Henry woke to the sounds of birds and running water.
He lay inside a hollow conversion van under a heap of sleeping bags. But this time he knew exactly where he was. Zoe’s face still simmered in his mind, at once both vibrant and ghostly, but he willed it away. He couldn’t deal with it, not now, not here.
And then he remembered Alice.
He sat up and rubbed the back of his skull. His epic headache had dulled to a mere shadow of its former self, praise the Lord!
He sheltered his eyes against the sunlight pouring in through the van’s open side door. As his eyes adapted to the brilliant morning light, he surveyed his surroundings. This was the same van that picked him up last night, right? It was last night, wasn’t it? Why did it seem like years ago?
A huge cooler squatted behind the driver’s seat. Some folding chairs hung on the wall above him. The rear of the van was barricaded with a mess of boxes and carry-on bags. A couple duffel bags were scattered through the quagmire of tangled sleeping bags, apparently doubling for pillows. A clothes rope ran across the length of the ceiling, draped in shorts, tee shirts, some girlish underwear, and one huge pair of boxers. The interior walls of the van were plastered in old posters boasting concerts for bands that had died natural deaths decades ago. A fat white pig dangled obediently from the rearview mirror. It was grinning at him.
It took him a moment to dig free from the bedding. He crawled to the edge of the van and dropped his feet to the gravel. His shoes were missing, but he still had his dress shirt and slacks on, and he thanked God for it. It wouldn’t do to be socializing with his new friends in attire unbefitting the occasion.
He looked back into the van and wondered if there was any bourbon in that cooler. Maybe he should take a quick peek? But he abandoned the notion almost as soon as it’d arrived. Wouldn’t do to be caught snooping around in his guests’ private supply, now, would it? He had a feeling it was a long walk back to the highway.
He spied a bottle of water sitting at the edge of the open slider. It had a sticky note on it with the words Drink Me written across it in black letters. He peeled the paper free and smelled it. Sharpie. He laughed.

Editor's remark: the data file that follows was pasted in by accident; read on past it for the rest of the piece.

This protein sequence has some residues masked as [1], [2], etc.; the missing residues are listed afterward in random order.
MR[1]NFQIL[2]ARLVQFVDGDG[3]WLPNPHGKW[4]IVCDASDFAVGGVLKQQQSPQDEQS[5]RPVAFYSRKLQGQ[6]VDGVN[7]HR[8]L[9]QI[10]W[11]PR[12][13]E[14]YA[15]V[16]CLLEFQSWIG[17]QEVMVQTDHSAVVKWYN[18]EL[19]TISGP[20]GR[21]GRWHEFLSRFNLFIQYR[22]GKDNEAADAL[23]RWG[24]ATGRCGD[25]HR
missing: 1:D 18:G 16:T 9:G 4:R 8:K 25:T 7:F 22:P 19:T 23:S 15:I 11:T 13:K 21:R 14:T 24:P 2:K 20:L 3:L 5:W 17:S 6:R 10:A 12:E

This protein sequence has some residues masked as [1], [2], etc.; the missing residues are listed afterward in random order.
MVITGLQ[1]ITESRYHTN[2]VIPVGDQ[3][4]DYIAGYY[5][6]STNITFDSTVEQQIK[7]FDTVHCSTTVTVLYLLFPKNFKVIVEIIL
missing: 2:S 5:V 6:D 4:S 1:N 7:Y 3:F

Drink Me. It had to be Alice. They’d spent a total of two minutes talking, and he was already intrigued by her. It was too much to expect that she might turn out to be another person of interest in this most bizarre outing, but he could always hope.
Then again, she was trying to poison him, wasn’t she? This was a half-liter bottle. There was probably enough poison in this bottle to kill a small village. Still, he twisted the top off and forced down a drink, and before he knew it, he’d finished it the entire bottle.
Take that, Alice.
He carefully recapped the empty, reapplied the sticky and put it back where he’d found it. Then he pulled a sleeping bag up over his shoulders and stood up. The air was brisk and cool. The gravel was cold beneath his feet. They were parked at a campsite between two anemic looking pine trees and a sun-tortured picnic table. There didn’t seem to be anyone around. He’d probably scared them off with his expensive duds and fancy cologne.
The campsite was a flat expanse of dirt and rocks and a few tired yuccas scattered haphazardly about. The site sat a dozen paces back from a river that twisted along like a great snake thirty or so feet below the camp. The land on the other side of the river rose most abruptly from the riverbank, sailing upward into a really steep hillside. It was nearly a cliff, in fact. He blocked the sun with his hand and tried to see up to the top of it. It looked like it might be a mesa. Or maybe a butte. Or maybe just a damned big hill. He’d never been much for geology.
He walked around the back of the van to relieve himself. The land across from their camp was pretty much a mirror view: Dried out mountains, ratty looking trees, spiky tufts of yucca, and plenty of struggling cacti and scrubby brush. Oh yeah, and rocks. Lots and lots of rocks.
When he finished, he walked around to the front of the van. They were parked beside a gravel road that twisted sharply to the left a hundred feet ahead. Beyond that was a tired two-track that wandered off into the hills beyond. There was no sign of his hosts, although he thought he could make out footprints plodding through the roadside dirt. They led directly away from the van.
A light breeze kicked up. He caught a whiff of himself. No wonder they were all gone. They probably abandoned him with the van until they could have it fumigated.
He grabbed his gear and climbed down to the river to wash up. A large bird watched him from the opposing bank. It was tall and white with a long crooked neck, ridiculously long legs, and a beak that looked like it could easily pluck out an eye. He tried not to draw its attention.
The water was clear and fresh, and colder than the sum of his sins. He splashed it on his face until he couldn’t feel his fingers anymore. Then he brushed his teeth with a toothbrush Josho had donated and ambled back up to the van.
He found his shoes neatly parked just under the van beneath the sliding door. A scroll of paper was tucked into the left one. He unrolled it and held it up to the sunlight. It was a note written in printed letters with just enough girlish flair to be artistic without stepping completely in cheese.
Good morning, Henry,
This is your mission, should you choose to accept it:
1 - Grab a towel and a pair of flip-flops from the blue duff
2 - Start walking down the road in front of the van.
3 - Find a two-track road up by the bend
4 - Follow it to a high cliff that curves in on itself to the east
(that’s “to the right” in city-speak)
5 - Don’t keep us waiting.
PS Nancy says it’s just over 2 miles.
PPS He also says to keep an eye out for rattlesnakes.